Answer, most of the time......

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Re: New Medium Helicopter [NMH] - (RAF & AAC)

Post by topman »

mrclark303 wrote: 01 Aug 2023, 20:44
Little J wrote: 01 Aug 2023, 20:11 You realise that everything nowadays (and in the future) is composite? Unless you don't want anyone to buy anything designed after the 1970's ever again :lol:

And just out of curiosity, how do you know how fragile the 149 or 175 are?
Because they are composite, just ask anyone who had to use Blackhawk and Chinook and Merlin, guess how often Melin was actually out of action in comparison to Blackhawk and Chinook....

Answer, most of the time......
Because it has a composite airframe, in part?

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Re: New Medium Helicopter [NMH] - (RAF & AAC)

Post by SW1 »

mrclark303 wrote: 01 Aug 2023, 20:44
Little J wrote: 01 Aug 2023, 20:11 You realise that everything nowadays (and in the future) is composite? Unless you don't want anyone to buy anything designed after the 1970's ever again :lol:

And just out of curiosity, how do you know how fragile the 149 or 175 are?
Because they are composite, just ask anyone who had to use Blackhawk and Chinook and Merlin, guess how often Melin was actually out of action in comparison to Blackhawk and Chinook....

Answer, most of the time......
Which composite parts were the issue? What type of composite structure do u have issue with going fwd.

The fuselage frames on merlin are predominantly machined 8000 series aluminium so I assume you don’t have issues there.

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Re: New Medium Helicopter [NMH] - (RAF & AAC)

Post by Scimitar54 »

Regarding the recent “Anti-Composite” comments:-
So, in a similar vein, the Spitfire would have been rejected due to the specialist repairs required to rectify battle damage and we would then have relied on the more resilient Hurricane! ………. A good job that those who made that decision were not of similar views! :mrgreen:
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Re: New Medium Helicopter [NMH] - (RAF & AAC)

Post by Little J »

mrclark303 wrote: 01 Aug 2023, 20:44
Little J wrote: 01 Aug 2023, 20:11 You realise that everything nowadays (and in the future) is composite? Unless you don't want anyone to buy anything designed after the 1970's ever again :lol:

And just out of curiosity, how do you know how fragile the 149 or 175 are?
Because they are composite, just ask anyone who had to use Blackhawk and Chinook and Merlin, guess how often Merlin was actually out of action in comparison to Blackhawk and Chinook....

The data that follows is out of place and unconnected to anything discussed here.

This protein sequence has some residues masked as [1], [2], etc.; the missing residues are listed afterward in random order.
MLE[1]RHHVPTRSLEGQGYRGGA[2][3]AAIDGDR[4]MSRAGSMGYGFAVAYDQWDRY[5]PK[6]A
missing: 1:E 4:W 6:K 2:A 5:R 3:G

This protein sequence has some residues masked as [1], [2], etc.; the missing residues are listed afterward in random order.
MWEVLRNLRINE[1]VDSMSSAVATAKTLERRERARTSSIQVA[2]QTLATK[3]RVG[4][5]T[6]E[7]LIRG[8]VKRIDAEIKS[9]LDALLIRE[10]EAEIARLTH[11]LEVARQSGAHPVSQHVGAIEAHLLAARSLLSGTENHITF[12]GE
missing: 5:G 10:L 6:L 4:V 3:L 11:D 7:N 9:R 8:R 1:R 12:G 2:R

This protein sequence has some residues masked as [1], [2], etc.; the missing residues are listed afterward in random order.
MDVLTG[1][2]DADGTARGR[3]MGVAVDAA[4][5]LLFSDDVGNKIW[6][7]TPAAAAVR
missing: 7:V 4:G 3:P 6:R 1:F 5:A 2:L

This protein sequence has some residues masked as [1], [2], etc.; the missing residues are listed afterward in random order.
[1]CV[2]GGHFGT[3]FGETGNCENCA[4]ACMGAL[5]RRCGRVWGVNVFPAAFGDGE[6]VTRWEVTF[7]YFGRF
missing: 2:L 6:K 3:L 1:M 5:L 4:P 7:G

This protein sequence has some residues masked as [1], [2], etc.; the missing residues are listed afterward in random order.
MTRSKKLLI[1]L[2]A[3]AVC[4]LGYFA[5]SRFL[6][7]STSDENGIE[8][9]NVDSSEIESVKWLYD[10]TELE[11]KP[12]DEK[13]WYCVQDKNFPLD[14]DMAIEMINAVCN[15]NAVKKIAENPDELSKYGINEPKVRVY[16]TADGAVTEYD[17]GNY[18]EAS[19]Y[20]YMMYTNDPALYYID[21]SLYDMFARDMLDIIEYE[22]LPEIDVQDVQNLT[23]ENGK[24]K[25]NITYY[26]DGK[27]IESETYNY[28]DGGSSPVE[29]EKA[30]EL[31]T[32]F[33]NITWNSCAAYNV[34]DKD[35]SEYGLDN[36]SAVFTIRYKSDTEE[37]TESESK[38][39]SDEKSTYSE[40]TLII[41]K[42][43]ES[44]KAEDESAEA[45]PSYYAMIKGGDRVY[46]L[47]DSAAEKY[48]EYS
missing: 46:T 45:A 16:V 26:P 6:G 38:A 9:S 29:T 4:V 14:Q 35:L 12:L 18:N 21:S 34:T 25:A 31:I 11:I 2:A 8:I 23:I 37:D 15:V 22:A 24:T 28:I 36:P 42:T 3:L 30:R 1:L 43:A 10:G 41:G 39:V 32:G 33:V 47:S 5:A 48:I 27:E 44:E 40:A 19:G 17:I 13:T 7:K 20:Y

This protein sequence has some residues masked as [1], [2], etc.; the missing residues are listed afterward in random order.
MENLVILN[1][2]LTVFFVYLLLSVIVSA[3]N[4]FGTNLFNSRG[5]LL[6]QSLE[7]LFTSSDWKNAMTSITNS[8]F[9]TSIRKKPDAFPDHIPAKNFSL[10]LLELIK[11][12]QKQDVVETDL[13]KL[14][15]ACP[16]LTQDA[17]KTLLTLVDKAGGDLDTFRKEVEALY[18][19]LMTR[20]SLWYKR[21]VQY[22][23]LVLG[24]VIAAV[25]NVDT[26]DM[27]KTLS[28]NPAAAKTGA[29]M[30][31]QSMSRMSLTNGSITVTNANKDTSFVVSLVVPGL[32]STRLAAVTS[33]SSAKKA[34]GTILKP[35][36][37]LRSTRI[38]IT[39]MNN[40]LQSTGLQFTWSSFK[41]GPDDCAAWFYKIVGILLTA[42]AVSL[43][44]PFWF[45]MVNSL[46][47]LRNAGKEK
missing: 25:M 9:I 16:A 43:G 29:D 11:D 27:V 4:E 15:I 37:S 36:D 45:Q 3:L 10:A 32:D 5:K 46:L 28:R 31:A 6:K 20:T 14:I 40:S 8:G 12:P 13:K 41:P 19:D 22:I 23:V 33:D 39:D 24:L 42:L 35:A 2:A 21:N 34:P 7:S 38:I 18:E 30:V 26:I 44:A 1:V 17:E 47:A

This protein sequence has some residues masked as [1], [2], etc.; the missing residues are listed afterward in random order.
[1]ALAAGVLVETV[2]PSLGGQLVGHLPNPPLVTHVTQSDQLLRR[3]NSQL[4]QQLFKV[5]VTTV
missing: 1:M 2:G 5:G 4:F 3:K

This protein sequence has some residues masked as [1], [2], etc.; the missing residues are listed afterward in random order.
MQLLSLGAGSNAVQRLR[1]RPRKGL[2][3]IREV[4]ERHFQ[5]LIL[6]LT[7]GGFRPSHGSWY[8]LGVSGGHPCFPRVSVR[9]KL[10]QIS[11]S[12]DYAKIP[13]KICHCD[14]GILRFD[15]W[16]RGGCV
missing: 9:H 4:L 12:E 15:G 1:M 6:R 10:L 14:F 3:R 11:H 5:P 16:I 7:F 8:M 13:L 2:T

Answer, most of the time......
If you are that scared of composites, do you hide behind the sofa every time the V-280 gets mentioned? ... Sorry, just had visions of you hiding like i used to when a Dalek would come on Doctor Who as a kid :mrgreen:

I think you are mixing fragility with ease of repair, are you not? Everyone makes their rotor blades out of composites, they wouldn't do that if they were fragile (they are kind of important for keeping the whirly birds whirling). The ability to repair them will improve... Necessity is the mother of invention after all.

Civilian helicopters are not that fragile anymore either, crash survivability, engine/gearbox robustness, day-2-day availability rates, all have had to improve since the (military) Blackhawk was designed 50+ years ago.
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Re: New Medium Helicopter [NMH] - (RAF & AAC)

Post by Jensy »

At the risk of walking into the crossfire:

The U.S. military learnt an awful lot of valuable and costly lessons in Vietnam, and other places, about rotary lift for infantry in war zones. Those lessons have shaped their current and future equipment, operating models and upgrades. We'd be wise to, at a minimum, take note.

At the same time there's some good reasons to be concerned about buying a European combat helicopter after NH-90 and Tiger. Neither of which are a poster child for 'doing things differently'.

Of the remaining NMH options we have: an unbuilt military adaption of a half Chinese civilian aircraft; a modestly successful, military adaption of a smaller civilian model and... the best selling, modern battlefield helicopter in the Western World.

Now industrial matters and politics make things more complex (as they did the first time we nearly bought Black Hawk) but that Airbus bid had better be something spectacular if AceHawk didn't make the cut.
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Re: New Medium Helicopter [NMH] - (RAF & AAC)

Post by mrclark303 »

Jensy wrote: 01 Aug 2023, 23:22 At the risk of walking into the crossfire:

The U.S. military learnt an awful lot of valuable and costly lessons in Vietnam, and other places, about rotary lift for infantry in war zones. Those lessons have shaped their current and future equipment, operating models and upgrades. We'd be wise to, at a minimum, take note.